Among all the other preparations recorded in Austin’s order book for November 21 is a short note directing that “the battery ordered to be erected within 300 yds of the walls of the fortifications [the Alamo] will be commenced this night, under the command of Capt. Cheshire assisted by Dr. James Grant as engineer...

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4. Public Reform in Black and White: The Maturation of a Segregated Division

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pp. 69-88

Texan historians have not been kind either to James Grant or to the expedition that he now led, and most have taken their cue from Sam Houston, who some time later charged in a vitriolic letter to Henry Smith: “Is he not a Scotchman who has resided in Mexico for the last ten years? Does he not own large possessions in the interior? . . . Is he not deeply interested in the hundred league claims...

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5. Building Segregated Social Welfare: Texas’ Negro Division and Roosevelt’s New Deal

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pp. 89-108

The garrison lay where the Atascosita Road crossed the San Antonio River at a point about ninety miles downstream from Bexar and forty miles inland from Copano Bay, and like many places in Mexico it had two names. To some it was known simply as La Bahía (or, as the Americans frequently wrote it, “Labadee”), but others knew it as Goliad. By either name it was currently one of the most...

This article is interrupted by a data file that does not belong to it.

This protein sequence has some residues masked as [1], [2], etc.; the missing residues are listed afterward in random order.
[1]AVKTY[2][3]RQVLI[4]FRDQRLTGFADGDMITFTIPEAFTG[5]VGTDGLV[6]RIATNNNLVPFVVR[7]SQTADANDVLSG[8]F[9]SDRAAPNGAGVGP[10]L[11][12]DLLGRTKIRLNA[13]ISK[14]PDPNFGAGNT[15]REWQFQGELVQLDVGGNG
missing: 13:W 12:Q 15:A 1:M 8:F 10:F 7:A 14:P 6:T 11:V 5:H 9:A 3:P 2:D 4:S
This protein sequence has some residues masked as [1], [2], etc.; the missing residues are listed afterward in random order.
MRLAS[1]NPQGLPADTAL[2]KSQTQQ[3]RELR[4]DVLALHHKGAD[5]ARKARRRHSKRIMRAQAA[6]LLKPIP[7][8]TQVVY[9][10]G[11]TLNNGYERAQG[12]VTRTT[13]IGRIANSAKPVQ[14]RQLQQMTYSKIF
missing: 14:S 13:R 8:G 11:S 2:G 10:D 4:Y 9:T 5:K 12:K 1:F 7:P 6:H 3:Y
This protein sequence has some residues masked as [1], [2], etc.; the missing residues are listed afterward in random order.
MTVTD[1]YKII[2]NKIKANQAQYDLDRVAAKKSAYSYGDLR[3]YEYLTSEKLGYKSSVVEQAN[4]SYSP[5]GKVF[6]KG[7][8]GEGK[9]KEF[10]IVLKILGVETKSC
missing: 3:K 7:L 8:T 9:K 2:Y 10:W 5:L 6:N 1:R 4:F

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6. Beyond the Farm: Cultivating New Audiences and Support Systems at Home and Abroad

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pp. 109-128

William cooke may have thought that Houston had “completely defeated the object of Col. Grant” at Refugio, but James Grant himself may not have seen it quite that way. On the contrary, despite all the setbacks and troubles of the past three months, the plan to “revolutionize” Mexico at last seemed to be at the point of coming to fruition...

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7. Separation Despite Civil Rights

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pp. 129-147

And so, unaware that it was already too late, Grant decided to go out again immediately, without waiting for a reply from Fannin to Johnson’s plea, in case it might bring more positive orders for Cooke and the others to fall back to Goliad. Although this foray was seemingly represented as such both at the time and later, the “secret expedition” was not to be a mere horse...

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Notes

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pp. 148-167

On the same day Grant was killed, the reconvened Texian Convention issued the long-expected formal Declaration of Independence from Mexico. Few of the signatories, who included Sam Houston, seem to have been in any doubt at all that this declaration was merely a temporary arrangement pending an annexation of Texas by the United States. Just five days afterward Houston...

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Bibliographic Essay

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pp. 168-180

For the united states the annexation of Texas paved the way for the final stages of the march to the Pacifi c Ocean. As William Kennedy noted: “In a letter written by General Andrew Jackson, and published some months before his death, he observed...

Manuscript and Archival Sources

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pp. 181-198

Index

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pp. 199-222


E-ISBN-13: 9781603445054
E-ISBN-10: 1603445056
Print-ISBN-13: 9781585445714
Print-ISBN-10: 1585445711

Page Count: 328
Illustrations: 35 b&w photos. 1 line art. 6 maps. 10 tables.
Publication Year: 2007

Series Title: Sam Rayburn Series on Rural Life, sponsored by Texas A&M University-Commerce
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OCLC Number: 779276076
MUSE Marc Record: Download for Reaping a Greater Harvest